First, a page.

Unlike selicha, which refers specifically to sin, mechila (or mechilah) מחילה has more a more secular meaning as well. The root מחל first appears in Rabbinic Hebrew where it can mean "to remit (a debt)" or "to forgo (one's honor)". It also does carry the sense of "to forgive, to pardon".
Klein states that the etymology is unknown, but Jastrow, Steinberg and others connect it to the root מחה. The complication here is that מחה has many meanings, which may or may not all be connected (for example see Malachim II 21:13, where different meanings of the root play on one another).
The meaning of מחה that most likely led to מחל is "to wipe, wipe out", which also has the sense of "to blot out, destroy". We see this sense in the famous commandment תִּמְחֶה אֶת-זֵכֶר עֲמָלֵק - "wipe out the memory of Amalek".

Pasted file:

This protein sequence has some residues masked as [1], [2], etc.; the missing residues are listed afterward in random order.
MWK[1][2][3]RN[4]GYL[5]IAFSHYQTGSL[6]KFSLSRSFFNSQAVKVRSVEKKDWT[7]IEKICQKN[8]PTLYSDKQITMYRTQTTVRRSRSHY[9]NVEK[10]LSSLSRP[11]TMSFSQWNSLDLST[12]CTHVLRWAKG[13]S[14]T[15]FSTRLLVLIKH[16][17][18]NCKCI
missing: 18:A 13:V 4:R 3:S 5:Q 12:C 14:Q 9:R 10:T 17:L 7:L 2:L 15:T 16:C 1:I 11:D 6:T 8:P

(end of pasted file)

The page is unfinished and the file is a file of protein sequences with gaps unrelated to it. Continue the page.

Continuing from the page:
Another meaning of מחה is "to strike upon". Kutscher points out that this root is related to three other Hebrew and Aramaic roots: מחא , מחק and מחץ . This site summarizes Kutscher's Hebrew article:
There are also genuine Aramaic words which have passed into Hebrew, sometimes in several forms. The Hebrew makhatz (“crush”) is found in the Bible (Judges ), while its ancient Aramaic form is מחק (makhak). In a subsequent period, the same Aramaic root was taken over again into Hebrew in a later form מחא (macho – “to clap hands”), and finally re-entered Mishnaic Hebrew, changing both form and meaning as מחה (machot – “to protest,” actually by clapping the hand). Thus one finds in Israeli Hebrew a single Semitic root in four variations ….
We see that the root מחק also has the meaning "to rub out, erase". The author of the Avinu Malkeinu prayer seemingly noticed the connection between three of these roots:
אבינו מלכנו, מחה והעבר פשעינו וחטאתינו מנגד עיניך
אבינו מלכנו, מחוק ברחמיך הרבים כל שטרי חובותינו
"...forgive and pardon all our iniquities"
"...wipe away and remove our willful sins..."
"...erase through Your abundant compassion"